It’s a great illustration of information overload. Once the video ends, I explain that it seems appropriate since libraries are all about information, and helping you navigate through the incredibly vast world of information…
Last Friday, I presented at the LOEX Annual Conference with colleagues Leslie Sult and Yvonne Mery. The title of our talk was, “Developing an Online Credit-bearing Information Fluency Course: Lessons Learned.” We reviewed how we developed, implemented, and evaluated the undergraduate Skillful Researcher (UNVR195a) course. To get some backgound, you can take a look at my post from last April when the class was first approved.
We had a good turnout, and the audience actively participated by asking questions and sharing their own experiences. It seemed like a very timely topic, as many other instruction librarians are going towards both online teaching and credit-bearing courses.
Here is our powerpoint to give you an idea of what we talked about, I hope others find this helpful and share any comments:
We also had a handout with a list of things to Try and to Avoid in online instruction, which I’ll share here:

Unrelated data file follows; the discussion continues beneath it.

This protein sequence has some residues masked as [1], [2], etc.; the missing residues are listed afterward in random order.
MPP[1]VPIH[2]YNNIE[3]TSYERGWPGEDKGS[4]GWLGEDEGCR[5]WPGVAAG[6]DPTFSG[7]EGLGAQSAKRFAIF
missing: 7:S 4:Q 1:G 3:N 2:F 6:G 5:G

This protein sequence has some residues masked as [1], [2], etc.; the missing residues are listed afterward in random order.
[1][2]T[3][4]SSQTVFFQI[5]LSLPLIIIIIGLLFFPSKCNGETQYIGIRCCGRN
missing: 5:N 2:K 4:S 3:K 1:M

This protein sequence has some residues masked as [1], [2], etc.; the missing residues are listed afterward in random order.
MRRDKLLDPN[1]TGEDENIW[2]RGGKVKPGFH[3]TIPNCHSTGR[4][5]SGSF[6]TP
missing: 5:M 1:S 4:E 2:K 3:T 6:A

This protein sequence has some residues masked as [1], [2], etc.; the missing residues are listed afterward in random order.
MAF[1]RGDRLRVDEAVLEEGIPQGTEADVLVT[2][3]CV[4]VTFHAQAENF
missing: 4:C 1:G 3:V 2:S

|Try It||Avoid It|
|Establishing and following course objectives||Designing as you go|
|Keeping tutorials short||Trying to put everything in one tutorial|
|Keeping text to a minimum||Overusing text|
|Using smart graphics||Using images that are purely decorative|
|Including audio||Overusing PowerPoint|
|Using provocative discussion questions||Making assignments the discussion questions|
|Including self-assessments||Depending only on quizzes for students’ assessment|
|Participating in discussions||Assuming students will participate in discussions on their own|
|Grading discussions||Having optional discussions|
|Writing clear directions||Assuming students will know what to do|
|Paying close attention to course navigation||Over-depending on the navigation in the CMS|
|Responding to students promptly||Assuming that students do not need immediate feedback|
|Listening to feedback||Ever thinking you’re “done”|
|Preparing for a significant time commitment||Assuming teaching will be less work because it’s online|
Last week I attended the E-Learning Guild Annual Conference in Orlando, FL. It was something a colleague had run across a couple of months ago and thought would be appropriate to attend, as we are in the process of creating another online course.
It was absolutely enlightening! There is a whole world of E-Learning professionals out there that I didn’t even know existed. Primarily those that attended the conference were instructional designers (IDs) that either work for a corporation or non-profit or are consultants. They receive content from subject matter experts (SMEs) that they are then to make into an online learning object, and distributed across the country (or world) to the company’s employees. It’s for training purposes, mostly.
These E-Learning professionals have been doing this sort of thing for years, becoming experts in the fields of displaying online content, designing for online learners, and assessment through online mechanisms.